Other notable attractionsEdit
In addition to the national parks and golf courses, other notable tourist attractions include:
- HMAS Cerberus – military base, historical buildings, museum and decommissioned Oberon class submarine
- Moonlit Sanctuary Wildlife Conservation Park – native nocturnal animal walks held nightly
- Red Hill Market
- McCrae Homestead – historic house run by the National Trust of Australia
- Mornington Peninsula Regional Gallery
- McClelland Sculpture Park and Gallery
- The Briars Homestead and Park – historic homestead and wildlife sanctuary in Mount Martha run by the National Trust of Australia
- Heronswood – A National Trust house, restaurant and ornamental gardens run by the Diggers Club charity
- Peninsula Hot Springs – Victoria's first geothermal mineral spas
- Ashcombe Maze and Lavender Gardens
- Ballam Park Homestead
Some popular activities on the peninsula include:
- Hang gliding – On the steep cliffs of the south-west coastlines. Particularly near Portsea, Rye and Sorento. Hang gliding is restricted around Point Nepean.
- Skiffleboarding – Particularly on the flat beaches near Rosebud, Rye, Somers and Balnarring Beach.
- Surfing – On the south-west coastline on Bass Strait. Particularly at Gunnamatta, Sorrento, Portsea and First Reef at Point Leo Surf Beaches.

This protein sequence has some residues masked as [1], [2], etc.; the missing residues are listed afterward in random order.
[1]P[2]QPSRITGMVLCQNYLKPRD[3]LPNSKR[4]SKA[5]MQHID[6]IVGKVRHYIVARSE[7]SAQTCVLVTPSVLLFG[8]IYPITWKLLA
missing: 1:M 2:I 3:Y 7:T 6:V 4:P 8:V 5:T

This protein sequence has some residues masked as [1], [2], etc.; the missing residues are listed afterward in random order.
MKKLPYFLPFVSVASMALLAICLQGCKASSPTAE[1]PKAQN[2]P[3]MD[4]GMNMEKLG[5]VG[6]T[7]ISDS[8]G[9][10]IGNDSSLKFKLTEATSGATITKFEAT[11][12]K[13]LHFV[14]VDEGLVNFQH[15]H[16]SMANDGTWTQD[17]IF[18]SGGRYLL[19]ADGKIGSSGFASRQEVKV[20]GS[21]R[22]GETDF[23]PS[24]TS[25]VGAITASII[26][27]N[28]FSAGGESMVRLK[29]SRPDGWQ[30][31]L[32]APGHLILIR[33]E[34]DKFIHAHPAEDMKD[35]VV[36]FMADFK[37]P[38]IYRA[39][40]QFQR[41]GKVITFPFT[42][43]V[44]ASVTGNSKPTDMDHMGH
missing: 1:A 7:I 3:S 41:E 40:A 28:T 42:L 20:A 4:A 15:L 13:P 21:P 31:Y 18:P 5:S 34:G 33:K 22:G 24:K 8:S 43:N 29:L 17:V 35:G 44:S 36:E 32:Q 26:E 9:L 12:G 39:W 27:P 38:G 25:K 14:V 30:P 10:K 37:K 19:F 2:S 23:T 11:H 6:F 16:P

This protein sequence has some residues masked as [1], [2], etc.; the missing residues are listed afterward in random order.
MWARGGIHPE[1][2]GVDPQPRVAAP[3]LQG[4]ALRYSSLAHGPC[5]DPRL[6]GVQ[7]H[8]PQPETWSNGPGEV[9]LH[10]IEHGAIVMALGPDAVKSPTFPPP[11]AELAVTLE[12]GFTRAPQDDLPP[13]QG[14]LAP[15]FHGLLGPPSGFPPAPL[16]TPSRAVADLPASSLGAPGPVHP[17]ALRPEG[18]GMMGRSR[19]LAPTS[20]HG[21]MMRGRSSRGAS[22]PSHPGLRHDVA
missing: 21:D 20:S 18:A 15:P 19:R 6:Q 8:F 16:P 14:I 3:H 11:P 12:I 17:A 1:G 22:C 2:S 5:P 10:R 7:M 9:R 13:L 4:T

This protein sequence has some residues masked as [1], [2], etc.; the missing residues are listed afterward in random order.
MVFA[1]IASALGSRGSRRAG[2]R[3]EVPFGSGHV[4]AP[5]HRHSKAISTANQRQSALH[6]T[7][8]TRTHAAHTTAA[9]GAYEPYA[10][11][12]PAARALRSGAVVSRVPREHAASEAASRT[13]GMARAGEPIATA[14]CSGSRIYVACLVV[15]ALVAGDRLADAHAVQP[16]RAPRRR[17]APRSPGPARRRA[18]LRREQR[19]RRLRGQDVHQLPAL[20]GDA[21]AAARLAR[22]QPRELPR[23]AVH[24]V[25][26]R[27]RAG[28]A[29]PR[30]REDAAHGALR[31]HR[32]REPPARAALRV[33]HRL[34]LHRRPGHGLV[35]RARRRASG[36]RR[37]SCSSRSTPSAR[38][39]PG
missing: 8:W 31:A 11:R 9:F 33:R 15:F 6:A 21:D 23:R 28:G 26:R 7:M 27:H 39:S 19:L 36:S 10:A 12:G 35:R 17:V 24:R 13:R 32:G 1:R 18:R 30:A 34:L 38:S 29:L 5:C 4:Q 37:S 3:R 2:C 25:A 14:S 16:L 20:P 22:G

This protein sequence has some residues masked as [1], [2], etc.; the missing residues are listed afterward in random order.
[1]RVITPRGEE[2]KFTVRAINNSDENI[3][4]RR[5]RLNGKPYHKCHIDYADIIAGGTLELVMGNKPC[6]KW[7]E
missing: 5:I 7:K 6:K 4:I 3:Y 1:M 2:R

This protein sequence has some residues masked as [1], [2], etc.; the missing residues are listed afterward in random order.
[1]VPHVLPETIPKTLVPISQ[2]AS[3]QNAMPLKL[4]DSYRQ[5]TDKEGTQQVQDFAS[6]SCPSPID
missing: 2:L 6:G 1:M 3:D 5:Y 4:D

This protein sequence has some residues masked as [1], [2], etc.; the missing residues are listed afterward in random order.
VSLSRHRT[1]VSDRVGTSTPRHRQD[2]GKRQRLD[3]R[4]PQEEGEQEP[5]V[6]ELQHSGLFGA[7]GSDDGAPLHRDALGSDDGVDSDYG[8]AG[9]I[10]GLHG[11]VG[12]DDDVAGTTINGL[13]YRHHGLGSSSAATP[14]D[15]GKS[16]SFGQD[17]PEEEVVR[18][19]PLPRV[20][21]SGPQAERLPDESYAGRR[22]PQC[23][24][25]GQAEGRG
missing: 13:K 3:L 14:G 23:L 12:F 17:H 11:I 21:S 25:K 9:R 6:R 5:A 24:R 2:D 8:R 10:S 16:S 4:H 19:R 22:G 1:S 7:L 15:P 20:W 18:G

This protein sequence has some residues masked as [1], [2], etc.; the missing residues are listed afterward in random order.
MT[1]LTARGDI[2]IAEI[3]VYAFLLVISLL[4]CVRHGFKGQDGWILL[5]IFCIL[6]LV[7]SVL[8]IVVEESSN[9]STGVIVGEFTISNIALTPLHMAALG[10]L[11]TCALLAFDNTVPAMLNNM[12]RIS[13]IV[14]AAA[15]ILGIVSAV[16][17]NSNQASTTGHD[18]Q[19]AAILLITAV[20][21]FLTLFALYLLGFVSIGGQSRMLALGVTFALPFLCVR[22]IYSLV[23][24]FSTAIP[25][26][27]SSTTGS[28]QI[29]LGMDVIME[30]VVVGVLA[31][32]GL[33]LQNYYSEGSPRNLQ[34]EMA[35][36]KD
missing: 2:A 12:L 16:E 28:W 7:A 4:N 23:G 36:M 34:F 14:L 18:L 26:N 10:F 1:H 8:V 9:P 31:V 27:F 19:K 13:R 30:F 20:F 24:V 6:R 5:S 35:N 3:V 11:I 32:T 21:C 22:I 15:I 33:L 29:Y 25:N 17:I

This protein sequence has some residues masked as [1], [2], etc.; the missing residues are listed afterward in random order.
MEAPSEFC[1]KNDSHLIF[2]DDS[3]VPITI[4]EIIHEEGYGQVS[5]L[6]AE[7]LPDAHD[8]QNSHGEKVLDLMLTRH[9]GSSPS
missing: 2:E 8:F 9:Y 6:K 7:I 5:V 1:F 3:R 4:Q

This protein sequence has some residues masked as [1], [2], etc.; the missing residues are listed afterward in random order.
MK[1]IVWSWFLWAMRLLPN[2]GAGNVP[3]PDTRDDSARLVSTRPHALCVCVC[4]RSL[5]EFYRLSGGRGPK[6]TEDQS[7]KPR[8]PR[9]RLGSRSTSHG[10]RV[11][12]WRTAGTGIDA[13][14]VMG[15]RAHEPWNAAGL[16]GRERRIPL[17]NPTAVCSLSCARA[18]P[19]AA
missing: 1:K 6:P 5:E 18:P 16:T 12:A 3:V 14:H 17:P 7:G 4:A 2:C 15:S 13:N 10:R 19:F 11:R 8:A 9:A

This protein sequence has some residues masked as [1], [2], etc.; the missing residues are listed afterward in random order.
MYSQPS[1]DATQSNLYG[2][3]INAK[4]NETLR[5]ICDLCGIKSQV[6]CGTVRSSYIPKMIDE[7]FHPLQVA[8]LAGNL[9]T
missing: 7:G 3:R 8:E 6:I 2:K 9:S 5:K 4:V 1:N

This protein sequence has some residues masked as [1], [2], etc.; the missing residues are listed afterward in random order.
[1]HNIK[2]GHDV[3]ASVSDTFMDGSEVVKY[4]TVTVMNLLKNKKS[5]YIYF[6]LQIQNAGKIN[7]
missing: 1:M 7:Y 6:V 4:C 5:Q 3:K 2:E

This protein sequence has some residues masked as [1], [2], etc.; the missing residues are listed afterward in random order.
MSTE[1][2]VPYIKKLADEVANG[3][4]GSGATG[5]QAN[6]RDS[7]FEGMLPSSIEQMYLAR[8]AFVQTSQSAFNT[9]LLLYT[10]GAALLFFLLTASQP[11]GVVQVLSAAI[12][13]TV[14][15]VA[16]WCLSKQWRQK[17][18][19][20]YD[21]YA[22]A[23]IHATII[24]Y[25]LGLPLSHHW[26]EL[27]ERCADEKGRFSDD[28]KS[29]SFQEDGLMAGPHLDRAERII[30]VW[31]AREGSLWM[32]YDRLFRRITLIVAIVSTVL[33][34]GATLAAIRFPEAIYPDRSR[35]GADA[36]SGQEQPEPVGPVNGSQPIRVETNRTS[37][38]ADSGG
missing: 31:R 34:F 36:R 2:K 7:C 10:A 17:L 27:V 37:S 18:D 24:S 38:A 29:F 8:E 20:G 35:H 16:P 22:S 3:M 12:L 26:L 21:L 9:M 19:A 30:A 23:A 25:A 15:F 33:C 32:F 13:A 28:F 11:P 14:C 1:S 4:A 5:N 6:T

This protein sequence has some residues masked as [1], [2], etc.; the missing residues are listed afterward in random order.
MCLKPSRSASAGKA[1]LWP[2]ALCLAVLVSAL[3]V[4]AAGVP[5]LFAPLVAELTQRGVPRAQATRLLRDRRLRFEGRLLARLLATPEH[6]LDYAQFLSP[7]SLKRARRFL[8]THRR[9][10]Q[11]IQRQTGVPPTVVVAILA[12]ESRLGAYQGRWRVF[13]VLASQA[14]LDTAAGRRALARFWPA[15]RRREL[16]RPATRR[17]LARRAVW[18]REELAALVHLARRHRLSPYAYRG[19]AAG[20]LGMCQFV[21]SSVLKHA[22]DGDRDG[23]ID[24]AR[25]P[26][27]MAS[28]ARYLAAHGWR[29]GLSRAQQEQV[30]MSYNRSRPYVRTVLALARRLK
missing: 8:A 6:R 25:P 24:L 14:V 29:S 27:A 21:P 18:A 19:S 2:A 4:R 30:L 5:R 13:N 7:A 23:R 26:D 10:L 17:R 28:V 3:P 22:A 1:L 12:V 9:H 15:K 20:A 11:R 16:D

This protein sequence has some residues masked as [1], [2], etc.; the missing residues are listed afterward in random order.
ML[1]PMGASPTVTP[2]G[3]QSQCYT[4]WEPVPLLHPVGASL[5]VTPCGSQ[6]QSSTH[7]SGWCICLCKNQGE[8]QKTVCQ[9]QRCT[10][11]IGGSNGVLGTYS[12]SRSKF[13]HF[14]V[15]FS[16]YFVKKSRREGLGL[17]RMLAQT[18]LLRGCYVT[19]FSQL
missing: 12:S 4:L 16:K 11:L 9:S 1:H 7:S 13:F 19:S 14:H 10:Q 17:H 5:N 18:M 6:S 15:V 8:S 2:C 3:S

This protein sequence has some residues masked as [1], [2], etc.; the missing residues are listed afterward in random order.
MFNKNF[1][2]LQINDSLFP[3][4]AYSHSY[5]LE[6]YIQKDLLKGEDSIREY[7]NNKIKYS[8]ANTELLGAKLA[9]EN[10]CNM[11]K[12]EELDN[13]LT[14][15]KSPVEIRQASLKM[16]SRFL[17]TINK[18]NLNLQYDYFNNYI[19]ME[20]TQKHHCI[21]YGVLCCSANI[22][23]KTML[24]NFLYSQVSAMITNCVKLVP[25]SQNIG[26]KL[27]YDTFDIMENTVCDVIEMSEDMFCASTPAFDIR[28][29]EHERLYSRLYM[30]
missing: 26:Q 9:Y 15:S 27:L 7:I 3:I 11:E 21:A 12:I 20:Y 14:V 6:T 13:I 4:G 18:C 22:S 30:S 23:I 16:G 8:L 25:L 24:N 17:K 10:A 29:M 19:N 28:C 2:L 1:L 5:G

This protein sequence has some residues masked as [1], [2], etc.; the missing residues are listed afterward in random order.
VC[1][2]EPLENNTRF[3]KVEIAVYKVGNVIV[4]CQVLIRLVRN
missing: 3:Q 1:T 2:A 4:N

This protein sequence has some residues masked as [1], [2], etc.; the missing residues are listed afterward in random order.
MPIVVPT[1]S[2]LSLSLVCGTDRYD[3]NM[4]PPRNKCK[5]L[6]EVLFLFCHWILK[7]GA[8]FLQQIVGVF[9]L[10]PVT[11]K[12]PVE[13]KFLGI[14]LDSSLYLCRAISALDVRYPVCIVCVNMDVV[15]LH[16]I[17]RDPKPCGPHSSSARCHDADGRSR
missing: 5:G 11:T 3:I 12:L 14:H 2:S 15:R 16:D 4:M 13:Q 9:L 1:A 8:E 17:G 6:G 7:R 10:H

- Fishing – Mostly hobby fishing off piers and in beaches on Port Phillip.
- Sailing – Various locations on the shores of Port Phillip and Western Port including Somers, Balnarring Beach, Safety Beach and many others.
- Scuba diving – Particularly at Mornington Pier, Rye Pier, Blairgowrie Pier, Portsea Pier & Portsea Hole and Flinders Pier. Diving tours for Port Phillip and Bass Strait depart from Portsea. A remarkable variety of diving environments including wrecks, reefs, drift dives, scallop dives, seal dives and wall dives.
- Running & Cycling – Popular along the Nepean Highway as it follows the coastline on Port Phillip.
- Equestrian – Popular throughout rural areas of the Peninsula.
- Golf - There is a selection of golf courses for beginners and low handicappers, public access and private clubs.
- Red Hill Show – Annual agriculture, cooking and craft event at Red Hill Showgrounds
- Main Street Mornington Festival – October food, wine and music festival held on Main Street, Mornington
- Mornington Winter Jazz Festival – Music festival held on Main Street, Mornington
- Rosebud Kite Festival – Annual novelty kite festival held in March on Rosebud beach
- McClelland Sculpture Survey & Award – Celebrated biennial outdoor sculpture exhibition
- Portsea Swim Classic – 1,500 metre swimming event held in January near Portsea Pier
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|Wikimedia Commons has media related to Mornington Peninsula.|
|Wikivoyage has a travel guide for Mornington Peninsula.|
- Mornington Peninsula Shire web site
- Visit Mornington Peninsula – Local government website
- Mornington Peninsula – Tourism Victoria – State government website
- Mornington Peninsula – Tourism Australia – Federal government website